The Court finds that Experian does comply with § 1681c(d)(1) with its current procedures of noting a consumer's records upon receiving additional documentation indicating that the petition was voluntarily dismissed, and that no violation occurred with respect to Ms. Childress's credit report. Ms. Childress argues that Experian could have determined that her petition was voluntarily dismissed when she submitted her first dispute back in 2009; however, she provides no citations or evidence to support this assertion. In addition, Ms. Childress's request in 2009 was to remove reference to her bankruptcy in its entirety, not to note that the bankruptcy petition had been voluntarily dismissed. With regard to her second request in 2012, she did not provide any documentation to Experian as required. Given that it would be unreasonable to expect Experian to determine whether a bankruptcy petition was voluntarily dismissed upon the initial receipt of data from Lexis, it necessarily follows that Experian would need to receive some additional documentation—from the consumer or otherwise— demonstrating that fact. This interpretation is consistent with the language of § 1681c(d)(1), which requires a CRA to note a case as withdrawn "upon receipt" of documentation, and § 1681e(b), which states that procedures must only be "reasonable."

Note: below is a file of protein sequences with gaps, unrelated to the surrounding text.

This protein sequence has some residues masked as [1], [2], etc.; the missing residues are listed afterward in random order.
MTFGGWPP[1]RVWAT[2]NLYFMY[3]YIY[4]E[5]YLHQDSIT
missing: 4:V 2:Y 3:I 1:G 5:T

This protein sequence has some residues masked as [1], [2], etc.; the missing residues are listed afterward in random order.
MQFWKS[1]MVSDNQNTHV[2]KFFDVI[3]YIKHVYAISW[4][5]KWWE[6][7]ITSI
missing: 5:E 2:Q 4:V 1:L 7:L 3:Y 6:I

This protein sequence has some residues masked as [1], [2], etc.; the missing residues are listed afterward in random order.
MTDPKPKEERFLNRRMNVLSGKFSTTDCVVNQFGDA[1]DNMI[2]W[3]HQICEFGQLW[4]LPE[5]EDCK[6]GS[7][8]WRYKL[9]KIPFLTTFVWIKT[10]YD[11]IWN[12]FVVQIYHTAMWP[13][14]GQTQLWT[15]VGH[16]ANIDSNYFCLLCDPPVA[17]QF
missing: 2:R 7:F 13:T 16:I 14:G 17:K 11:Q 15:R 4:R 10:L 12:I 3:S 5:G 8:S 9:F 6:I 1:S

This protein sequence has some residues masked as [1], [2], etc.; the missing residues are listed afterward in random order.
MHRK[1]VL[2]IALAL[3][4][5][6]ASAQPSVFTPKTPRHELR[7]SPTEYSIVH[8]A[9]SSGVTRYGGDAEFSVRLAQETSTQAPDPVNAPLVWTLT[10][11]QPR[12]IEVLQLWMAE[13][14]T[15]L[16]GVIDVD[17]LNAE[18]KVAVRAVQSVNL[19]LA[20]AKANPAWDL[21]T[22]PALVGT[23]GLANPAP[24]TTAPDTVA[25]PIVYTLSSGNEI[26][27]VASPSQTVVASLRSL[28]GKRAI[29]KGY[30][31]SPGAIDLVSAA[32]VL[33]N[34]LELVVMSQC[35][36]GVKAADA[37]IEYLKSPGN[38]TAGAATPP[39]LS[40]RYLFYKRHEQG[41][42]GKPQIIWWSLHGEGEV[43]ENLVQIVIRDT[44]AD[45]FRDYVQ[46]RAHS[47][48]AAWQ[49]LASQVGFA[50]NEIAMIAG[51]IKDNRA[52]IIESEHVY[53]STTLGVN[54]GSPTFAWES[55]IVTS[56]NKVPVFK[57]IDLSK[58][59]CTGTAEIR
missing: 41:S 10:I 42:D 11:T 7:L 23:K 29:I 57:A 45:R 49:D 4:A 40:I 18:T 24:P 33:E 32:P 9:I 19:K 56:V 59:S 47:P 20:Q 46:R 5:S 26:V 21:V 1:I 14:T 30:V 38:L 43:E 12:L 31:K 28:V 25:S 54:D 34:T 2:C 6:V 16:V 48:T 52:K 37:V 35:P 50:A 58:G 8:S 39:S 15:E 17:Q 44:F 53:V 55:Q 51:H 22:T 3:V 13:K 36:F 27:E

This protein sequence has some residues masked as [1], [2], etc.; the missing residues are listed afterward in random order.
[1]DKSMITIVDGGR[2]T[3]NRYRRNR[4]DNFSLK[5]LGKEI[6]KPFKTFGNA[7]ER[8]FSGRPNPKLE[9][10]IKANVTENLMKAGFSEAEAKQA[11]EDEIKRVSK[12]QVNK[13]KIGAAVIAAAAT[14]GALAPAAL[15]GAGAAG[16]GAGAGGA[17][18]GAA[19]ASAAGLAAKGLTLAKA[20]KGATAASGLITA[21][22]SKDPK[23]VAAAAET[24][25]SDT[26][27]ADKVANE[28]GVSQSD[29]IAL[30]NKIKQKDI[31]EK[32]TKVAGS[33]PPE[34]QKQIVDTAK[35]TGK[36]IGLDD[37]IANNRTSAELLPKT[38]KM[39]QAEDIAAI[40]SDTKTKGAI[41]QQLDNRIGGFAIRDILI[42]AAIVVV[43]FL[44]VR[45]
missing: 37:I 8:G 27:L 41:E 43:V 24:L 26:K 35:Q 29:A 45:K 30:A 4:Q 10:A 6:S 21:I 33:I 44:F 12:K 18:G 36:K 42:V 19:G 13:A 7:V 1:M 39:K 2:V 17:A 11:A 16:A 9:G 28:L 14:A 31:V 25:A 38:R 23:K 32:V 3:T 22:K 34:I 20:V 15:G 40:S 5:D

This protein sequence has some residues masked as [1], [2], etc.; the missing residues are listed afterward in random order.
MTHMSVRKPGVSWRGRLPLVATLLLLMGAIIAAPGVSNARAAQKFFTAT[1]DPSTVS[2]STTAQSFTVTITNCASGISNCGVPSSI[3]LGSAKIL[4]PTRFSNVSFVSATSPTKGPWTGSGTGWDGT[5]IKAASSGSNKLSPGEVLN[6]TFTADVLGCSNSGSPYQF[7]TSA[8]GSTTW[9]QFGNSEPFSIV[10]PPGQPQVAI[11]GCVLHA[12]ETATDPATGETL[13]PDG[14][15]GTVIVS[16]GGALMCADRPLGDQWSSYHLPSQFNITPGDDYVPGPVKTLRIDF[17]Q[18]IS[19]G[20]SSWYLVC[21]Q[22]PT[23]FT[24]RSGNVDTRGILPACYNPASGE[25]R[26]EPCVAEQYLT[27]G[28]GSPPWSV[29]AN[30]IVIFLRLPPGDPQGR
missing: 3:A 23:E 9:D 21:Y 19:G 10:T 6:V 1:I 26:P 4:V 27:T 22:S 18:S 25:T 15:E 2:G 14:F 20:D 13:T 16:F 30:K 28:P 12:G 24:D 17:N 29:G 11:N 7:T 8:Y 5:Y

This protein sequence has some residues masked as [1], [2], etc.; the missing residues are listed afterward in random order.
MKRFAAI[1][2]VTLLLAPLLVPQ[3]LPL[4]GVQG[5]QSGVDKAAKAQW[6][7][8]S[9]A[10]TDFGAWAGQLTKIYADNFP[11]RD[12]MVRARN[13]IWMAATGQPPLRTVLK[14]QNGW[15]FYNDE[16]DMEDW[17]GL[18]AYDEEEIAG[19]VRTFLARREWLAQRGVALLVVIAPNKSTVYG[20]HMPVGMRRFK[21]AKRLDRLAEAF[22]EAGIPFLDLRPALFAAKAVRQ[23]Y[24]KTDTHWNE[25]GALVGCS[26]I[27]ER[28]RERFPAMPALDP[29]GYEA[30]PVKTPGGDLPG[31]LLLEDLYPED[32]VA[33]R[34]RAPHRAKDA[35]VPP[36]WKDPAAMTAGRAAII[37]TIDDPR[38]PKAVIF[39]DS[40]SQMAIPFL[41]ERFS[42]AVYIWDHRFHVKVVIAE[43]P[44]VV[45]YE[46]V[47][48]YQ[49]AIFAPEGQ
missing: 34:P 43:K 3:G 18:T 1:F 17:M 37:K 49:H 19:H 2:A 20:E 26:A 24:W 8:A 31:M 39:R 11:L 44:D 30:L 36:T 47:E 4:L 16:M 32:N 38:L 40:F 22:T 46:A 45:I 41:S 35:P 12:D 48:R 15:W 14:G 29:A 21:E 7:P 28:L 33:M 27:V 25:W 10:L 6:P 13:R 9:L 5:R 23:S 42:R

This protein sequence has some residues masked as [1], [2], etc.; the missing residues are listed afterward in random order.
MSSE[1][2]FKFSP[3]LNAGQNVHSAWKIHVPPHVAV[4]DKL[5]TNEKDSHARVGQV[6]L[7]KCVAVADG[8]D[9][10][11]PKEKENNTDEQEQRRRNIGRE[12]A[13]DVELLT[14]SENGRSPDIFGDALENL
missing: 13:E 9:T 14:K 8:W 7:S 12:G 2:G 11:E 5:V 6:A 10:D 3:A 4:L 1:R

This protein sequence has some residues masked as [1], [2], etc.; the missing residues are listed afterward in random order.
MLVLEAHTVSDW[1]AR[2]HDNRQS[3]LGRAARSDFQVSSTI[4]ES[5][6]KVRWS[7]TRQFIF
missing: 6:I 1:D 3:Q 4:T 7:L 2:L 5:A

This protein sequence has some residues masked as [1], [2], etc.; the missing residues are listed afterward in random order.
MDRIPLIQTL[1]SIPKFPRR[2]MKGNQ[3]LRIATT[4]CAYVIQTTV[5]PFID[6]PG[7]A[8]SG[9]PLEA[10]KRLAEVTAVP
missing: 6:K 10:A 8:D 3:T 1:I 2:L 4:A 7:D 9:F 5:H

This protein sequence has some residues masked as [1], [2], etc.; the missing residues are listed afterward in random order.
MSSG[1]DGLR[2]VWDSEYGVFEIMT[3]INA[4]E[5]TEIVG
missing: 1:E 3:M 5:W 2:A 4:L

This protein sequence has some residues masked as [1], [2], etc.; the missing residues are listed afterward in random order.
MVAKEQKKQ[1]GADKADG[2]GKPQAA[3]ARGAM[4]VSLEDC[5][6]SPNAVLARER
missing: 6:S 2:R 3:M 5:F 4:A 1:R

For these reasons, the Court finds that Experian's procedures for reporting dismissed claims on consumers' credit reports do not violate the FCRA, and no reasonable jury could find that Experian violated the FCRA in Ms. Childress's case in particular. Therefore, summary judgment on Ms. Childress's claims for violations of § 1681c(d)(1) is GRANTED..